'Russia's growing threat': The West faces a very dangerous crisis – and it's partly its own making

Putin is challenging the peace on which modern Europe was founded

Paddy Ashdown
Sunday 08 February 2015 21:25
Vladimir Putin has hinted that the Minsk peace talks with Ms Merkel and Mr Hollande may not take place
Vladimir Putin has hinted that the Minsk peace talks with Ms Merkel and Mr Hollande may not take place

The Chinese philosopher Sun Tze said “Strategy without tactics is the slowest route to victory. Tactics without strategy is the noise before defeat.” In the Ukraine crisis, Putin is playing strategy. The West is playing tactics.

So now we face a very dangerous crisis. That this is, in part, of our own making provides an explanation for how we got here, but not a signpost for what we should do next. For Putin has chosen to challenge, not just the sovereignty of Ukraine, but the very basis on which the peace of Europe has been founded these last fifty years. When the Second World War ended, Europe determined that it would end a thousand years of warfare driven by the assertion that large powers have the right to subjugate the freedoms (even the existence) of smaller nations, if they believed them to be within their spheres of influence. Instead Europe’s peace would in future be based on the principles of co-operation, peaceful co-existence and the right of all nations, large and small to determine their future based exclusively on the will of their people. By denying that right to Ukraine on the grounds that it is Russia’s sphere of influence, Putin asks us to abandon those principles. We cannot do so.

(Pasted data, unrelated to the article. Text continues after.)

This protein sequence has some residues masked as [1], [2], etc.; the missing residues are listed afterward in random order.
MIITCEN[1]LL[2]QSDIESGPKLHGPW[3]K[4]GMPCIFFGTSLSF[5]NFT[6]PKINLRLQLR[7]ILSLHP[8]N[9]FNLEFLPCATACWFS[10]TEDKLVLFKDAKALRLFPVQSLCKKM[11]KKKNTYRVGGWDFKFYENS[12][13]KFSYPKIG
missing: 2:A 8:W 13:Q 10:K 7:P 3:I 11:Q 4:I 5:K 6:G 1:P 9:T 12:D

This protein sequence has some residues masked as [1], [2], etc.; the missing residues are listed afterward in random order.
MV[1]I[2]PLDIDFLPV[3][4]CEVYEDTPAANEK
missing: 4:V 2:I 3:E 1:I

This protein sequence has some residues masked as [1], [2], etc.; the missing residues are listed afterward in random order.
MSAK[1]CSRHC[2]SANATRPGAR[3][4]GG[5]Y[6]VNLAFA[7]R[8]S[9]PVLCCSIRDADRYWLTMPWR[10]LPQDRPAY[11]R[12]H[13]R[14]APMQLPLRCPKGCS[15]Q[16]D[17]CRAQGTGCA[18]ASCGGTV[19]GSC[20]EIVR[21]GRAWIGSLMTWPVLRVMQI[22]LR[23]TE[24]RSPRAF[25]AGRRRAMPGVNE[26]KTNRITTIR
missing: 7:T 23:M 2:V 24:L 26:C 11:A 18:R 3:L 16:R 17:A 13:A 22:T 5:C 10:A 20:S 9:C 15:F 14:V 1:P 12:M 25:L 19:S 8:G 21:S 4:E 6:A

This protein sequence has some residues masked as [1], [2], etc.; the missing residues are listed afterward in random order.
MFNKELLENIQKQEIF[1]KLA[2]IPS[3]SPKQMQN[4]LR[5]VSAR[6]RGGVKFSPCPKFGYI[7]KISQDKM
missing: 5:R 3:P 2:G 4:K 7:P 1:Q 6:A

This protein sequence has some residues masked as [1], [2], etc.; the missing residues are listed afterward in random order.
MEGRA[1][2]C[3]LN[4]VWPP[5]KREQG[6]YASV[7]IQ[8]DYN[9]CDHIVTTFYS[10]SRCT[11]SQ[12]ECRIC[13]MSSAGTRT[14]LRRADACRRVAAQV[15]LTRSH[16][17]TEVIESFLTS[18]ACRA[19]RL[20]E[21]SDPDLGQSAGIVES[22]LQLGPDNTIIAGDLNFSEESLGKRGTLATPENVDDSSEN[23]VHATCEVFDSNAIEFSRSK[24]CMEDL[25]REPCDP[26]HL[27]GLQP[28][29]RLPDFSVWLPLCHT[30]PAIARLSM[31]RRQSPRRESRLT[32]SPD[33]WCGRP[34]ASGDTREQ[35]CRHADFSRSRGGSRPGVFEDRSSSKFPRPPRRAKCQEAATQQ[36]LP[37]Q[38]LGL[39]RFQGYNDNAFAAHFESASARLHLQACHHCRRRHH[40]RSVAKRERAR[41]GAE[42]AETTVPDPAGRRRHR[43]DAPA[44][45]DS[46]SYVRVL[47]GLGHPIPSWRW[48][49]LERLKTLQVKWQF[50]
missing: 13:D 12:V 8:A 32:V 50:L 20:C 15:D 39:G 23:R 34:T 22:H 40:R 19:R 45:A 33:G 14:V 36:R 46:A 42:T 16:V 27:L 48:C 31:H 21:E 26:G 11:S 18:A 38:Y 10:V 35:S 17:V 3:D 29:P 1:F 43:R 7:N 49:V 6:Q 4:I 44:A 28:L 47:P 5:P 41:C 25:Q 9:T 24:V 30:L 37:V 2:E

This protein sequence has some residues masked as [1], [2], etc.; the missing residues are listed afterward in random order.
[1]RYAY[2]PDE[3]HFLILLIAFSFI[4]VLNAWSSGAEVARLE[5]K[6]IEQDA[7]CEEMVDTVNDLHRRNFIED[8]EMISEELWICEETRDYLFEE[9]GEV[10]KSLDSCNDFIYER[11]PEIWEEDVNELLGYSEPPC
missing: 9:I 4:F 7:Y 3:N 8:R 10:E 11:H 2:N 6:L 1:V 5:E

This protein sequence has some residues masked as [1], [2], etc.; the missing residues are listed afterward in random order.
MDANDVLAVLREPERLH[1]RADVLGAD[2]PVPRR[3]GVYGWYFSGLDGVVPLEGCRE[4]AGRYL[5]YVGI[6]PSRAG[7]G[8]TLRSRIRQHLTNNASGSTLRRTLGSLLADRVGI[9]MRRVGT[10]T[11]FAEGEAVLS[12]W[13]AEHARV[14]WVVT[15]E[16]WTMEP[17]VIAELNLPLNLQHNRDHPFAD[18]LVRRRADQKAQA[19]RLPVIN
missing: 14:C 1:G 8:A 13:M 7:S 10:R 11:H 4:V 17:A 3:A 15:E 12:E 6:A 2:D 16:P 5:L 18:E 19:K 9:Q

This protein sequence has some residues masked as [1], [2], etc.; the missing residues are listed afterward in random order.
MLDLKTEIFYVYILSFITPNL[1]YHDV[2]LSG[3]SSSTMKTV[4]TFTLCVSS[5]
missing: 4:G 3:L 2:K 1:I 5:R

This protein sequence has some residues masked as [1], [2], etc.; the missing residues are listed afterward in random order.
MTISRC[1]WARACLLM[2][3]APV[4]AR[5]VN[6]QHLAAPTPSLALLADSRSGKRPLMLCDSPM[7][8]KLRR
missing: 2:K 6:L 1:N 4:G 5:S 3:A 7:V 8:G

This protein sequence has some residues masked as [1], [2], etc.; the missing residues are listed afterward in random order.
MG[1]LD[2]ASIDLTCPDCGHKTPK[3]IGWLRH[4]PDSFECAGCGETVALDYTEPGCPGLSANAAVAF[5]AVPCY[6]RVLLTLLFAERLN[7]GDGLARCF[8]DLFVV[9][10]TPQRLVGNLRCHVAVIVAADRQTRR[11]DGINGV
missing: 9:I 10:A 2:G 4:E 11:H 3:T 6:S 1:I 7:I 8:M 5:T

And that’s the problem. A strong self-confident Russia would be easier to deal with. But for a weak one – and especially a weak one led by a muscular leader – the distractions of military adventurism are irresistible.

So what should we do?

Our greatest lever still lies in economic means rather than military ones. The sanctions are having an effect. It may even be that Putin is bringing things to a head military in an attempt to foreshorten the economic pain. So the first strand of our strategy should be patiently to stay the course of economic sanctions.

The second is to continue what the West, through Chancellor Merkel and President Hollande have begun. Keep pushing for a peace based in a cease-fire and greater autonomy for eastern Ukraine.

Does this mean no direct military response? Unless NATO is threatened directly, it does.

Does it mean no military diplomacy? Not it doesn’t. The right reaction to Russian arming of the Ukrainian rebels is to make it clear that we are prepared to do the same for the Ukrainian Government. But not now, not quickly and not all at once. What we need is more a process, than an event. Start small, slow and un-aggressively – with communications and intelligence equipment for example. Expand by steps when we have to.

All these actions are necessary, but they are not sufficient. We still lack a broader diplomatic strategy. Yet one stares us in the face, if only we could see it.

Lord Ashdown was leader of the Liberal Democrats from 1988 to 1999. He is a former Royal Marine and diplomat.

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